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A Musical Journey

Posted by on Monday, January 28, 2019 in Identity and Involvement, Self-Discovery.

Jordan Couceyro, ’20, Arts & Sciences

Even though I’ve played piano since I was a kid, I’ve never really considered myself a musician.
Even though I’ve played piano since I was a kid, I’ve never really considered myself a musician.

Even though I’ve played piano since I was a kid, I’ve never really considered myself a musician. I’m not sure exactly why – I was fairly decent, and I really liked playing. I loved learning about and playing a wide variety of different styles, from classical to jazz to pop and even the unique jaunt of Jewish folk songs. I picked up more instruments as I got older: oddities like the melodica and harmonica, and a ukulele so that I could work on singing. I even joined marching band in high school and became a drum major. Senior year hits, and as all the other drum majors and band captains went on to audition for different conservatories, I stuck to my guns. Not that majoring in music determined whether I was a musician, but I felt like it just wasn’t the path for me.

On the other hand, I considered myself much more than just somebody who played the piano. I loved learning other instruments and listened to music near-constantly. Music was and is an indispensable part of my life, even if I spent my time studying metabolic pathways instead of improvisation techniques. Part of what made Vanderbilt so alluring was the fact that I could easily make music a part of my life here: we’re in Music City after all.

I started off taking jazz piano lessons and taking a 1-credit performance class in Blair’s jazz department. For the first time, I was able to learn from professional jazz musicians instead of my high school band director and YouTube videos. I felt as technically skilled as I had ever been and was comfortable enough to improv in all sorts of styles. The enjoyment of playing in a small combo encouraged me to look for more people to play with and even led to me meeting a close group of friends early on in my first year. The simple fact that every Commons House had a practice room helped me find people to make music with and led to me finding the most incredible people who I still live with today.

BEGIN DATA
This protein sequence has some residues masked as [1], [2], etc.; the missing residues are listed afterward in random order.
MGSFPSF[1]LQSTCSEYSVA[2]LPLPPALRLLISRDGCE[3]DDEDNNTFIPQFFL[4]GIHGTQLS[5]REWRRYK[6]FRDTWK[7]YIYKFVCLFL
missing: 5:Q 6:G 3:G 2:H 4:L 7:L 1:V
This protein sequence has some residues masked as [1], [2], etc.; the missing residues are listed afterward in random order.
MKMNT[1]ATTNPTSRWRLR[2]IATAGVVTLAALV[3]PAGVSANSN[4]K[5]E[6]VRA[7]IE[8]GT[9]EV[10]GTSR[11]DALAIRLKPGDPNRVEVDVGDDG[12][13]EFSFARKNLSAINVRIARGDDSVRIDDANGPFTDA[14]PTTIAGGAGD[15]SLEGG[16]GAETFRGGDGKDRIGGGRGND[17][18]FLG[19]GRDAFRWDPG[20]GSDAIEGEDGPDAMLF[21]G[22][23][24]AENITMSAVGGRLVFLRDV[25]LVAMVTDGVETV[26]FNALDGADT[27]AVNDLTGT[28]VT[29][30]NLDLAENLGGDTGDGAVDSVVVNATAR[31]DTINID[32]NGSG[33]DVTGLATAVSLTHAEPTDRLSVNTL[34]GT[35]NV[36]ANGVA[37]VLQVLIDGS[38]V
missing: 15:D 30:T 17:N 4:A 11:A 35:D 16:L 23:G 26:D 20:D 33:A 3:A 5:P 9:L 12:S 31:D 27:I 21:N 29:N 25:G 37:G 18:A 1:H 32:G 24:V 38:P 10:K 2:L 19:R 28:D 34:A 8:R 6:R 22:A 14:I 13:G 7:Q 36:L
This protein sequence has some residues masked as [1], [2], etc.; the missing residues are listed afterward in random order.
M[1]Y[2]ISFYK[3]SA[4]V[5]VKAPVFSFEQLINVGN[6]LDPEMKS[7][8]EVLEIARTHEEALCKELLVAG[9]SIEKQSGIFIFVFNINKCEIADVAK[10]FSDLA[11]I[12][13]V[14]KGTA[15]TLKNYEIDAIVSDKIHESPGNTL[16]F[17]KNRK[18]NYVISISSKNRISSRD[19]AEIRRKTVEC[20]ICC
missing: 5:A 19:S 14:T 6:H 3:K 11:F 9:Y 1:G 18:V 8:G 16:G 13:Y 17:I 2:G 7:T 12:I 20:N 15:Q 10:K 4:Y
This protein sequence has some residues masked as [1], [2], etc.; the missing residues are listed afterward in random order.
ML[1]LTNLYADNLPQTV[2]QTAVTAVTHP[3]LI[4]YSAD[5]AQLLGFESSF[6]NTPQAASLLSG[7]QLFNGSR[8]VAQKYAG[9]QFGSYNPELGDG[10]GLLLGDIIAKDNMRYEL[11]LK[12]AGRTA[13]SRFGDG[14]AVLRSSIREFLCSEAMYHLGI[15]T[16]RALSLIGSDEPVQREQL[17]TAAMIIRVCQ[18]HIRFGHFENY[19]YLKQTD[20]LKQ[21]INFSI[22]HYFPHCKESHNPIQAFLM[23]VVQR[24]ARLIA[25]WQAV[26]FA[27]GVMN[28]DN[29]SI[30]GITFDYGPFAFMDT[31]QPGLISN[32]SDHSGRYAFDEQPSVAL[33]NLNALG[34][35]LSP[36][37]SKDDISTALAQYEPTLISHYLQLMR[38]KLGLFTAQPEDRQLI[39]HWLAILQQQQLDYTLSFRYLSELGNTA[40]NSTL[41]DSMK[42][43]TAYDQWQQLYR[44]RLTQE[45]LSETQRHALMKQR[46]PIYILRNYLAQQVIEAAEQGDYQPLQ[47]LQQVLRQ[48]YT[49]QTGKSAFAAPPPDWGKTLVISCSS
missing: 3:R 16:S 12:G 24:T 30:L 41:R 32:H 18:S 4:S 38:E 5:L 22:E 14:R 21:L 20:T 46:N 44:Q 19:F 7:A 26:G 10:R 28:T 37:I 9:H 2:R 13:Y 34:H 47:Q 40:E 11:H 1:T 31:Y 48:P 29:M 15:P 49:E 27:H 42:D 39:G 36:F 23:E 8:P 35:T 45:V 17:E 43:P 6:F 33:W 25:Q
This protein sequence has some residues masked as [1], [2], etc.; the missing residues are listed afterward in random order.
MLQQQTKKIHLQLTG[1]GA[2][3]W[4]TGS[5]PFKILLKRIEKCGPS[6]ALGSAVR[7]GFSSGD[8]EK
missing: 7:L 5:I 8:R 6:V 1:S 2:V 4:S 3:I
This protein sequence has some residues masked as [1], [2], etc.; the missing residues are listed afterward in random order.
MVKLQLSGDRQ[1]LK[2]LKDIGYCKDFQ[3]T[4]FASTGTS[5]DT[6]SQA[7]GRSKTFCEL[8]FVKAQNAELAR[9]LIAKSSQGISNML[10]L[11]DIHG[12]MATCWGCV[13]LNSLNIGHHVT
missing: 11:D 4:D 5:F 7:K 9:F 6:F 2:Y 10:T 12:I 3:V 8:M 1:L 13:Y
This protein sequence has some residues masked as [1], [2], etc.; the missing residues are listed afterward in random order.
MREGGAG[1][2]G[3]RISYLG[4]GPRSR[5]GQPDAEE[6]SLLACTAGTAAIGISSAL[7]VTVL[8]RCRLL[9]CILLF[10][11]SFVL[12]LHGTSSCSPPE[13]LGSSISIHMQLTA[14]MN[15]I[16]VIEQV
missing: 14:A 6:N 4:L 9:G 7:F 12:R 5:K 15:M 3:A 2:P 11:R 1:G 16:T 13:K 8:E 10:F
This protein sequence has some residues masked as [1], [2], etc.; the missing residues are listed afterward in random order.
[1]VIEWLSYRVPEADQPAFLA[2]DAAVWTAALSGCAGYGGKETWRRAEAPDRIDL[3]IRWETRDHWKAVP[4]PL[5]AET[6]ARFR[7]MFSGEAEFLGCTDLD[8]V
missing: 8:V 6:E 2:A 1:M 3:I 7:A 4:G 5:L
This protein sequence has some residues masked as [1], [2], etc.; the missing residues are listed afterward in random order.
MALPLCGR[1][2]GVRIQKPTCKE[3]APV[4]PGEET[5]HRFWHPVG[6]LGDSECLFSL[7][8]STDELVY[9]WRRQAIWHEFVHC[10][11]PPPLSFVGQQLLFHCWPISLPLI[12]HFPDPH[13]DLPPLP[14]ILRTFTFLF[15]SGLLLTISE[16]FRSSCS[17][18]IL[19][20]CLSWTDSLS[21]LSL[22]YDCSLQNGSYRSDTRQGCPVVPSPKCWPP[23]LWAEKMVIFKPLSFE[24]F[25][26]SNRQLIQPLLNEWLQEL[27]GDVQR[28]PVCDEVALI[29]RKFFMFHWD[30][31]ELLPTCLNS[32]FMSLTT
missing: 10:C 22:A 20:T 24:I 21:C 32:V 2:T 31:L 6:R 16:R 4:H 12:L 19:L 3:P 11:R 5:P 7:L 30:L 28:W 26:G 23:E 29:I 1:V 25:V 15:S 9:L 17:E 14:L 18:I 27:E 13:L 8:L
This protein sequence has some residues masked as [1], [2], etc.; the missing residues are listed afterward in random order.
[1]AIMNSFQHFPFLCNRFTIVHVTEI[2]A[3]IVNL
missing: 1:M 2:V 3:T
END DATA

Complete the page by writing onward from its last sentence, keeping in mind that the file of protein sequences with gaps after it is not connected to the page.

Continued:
One of these friends happened to be involved in a lot of the theater organizations here, and he quickly convinced me to play in the pit orchestra. I loved being part of a big production, and the community of the organization welcomed me with open arms. I began to explore even more, just as I had back when I was first playing the piano. I went from being a hired musician to an accompanist and Sound Designer for a show and got to learn about everything that goes into making the aural atmosphere of a show come to life.

I don’t think that I would have had the chances to engage with music anywhere else. Not only have I had so many opportunities to explore different aspects of the thing I love, but I’ve been welcomed and encouraged to grow every step of the way. I even became involved with a service organization that uses or engages in music to help children with disabilities, and as of today serve as the president of it. I want to use this organization to help spread music’s power to both the Nashville and Vanderbilt communities. Today I stand at one of the final steps of this journey: I want to start my own performance organization to offer all kinds of students a low-commitment and low-pressure opportunity to perform and make music a part of their lives – regardless of whether or not they consider themselves musicians.


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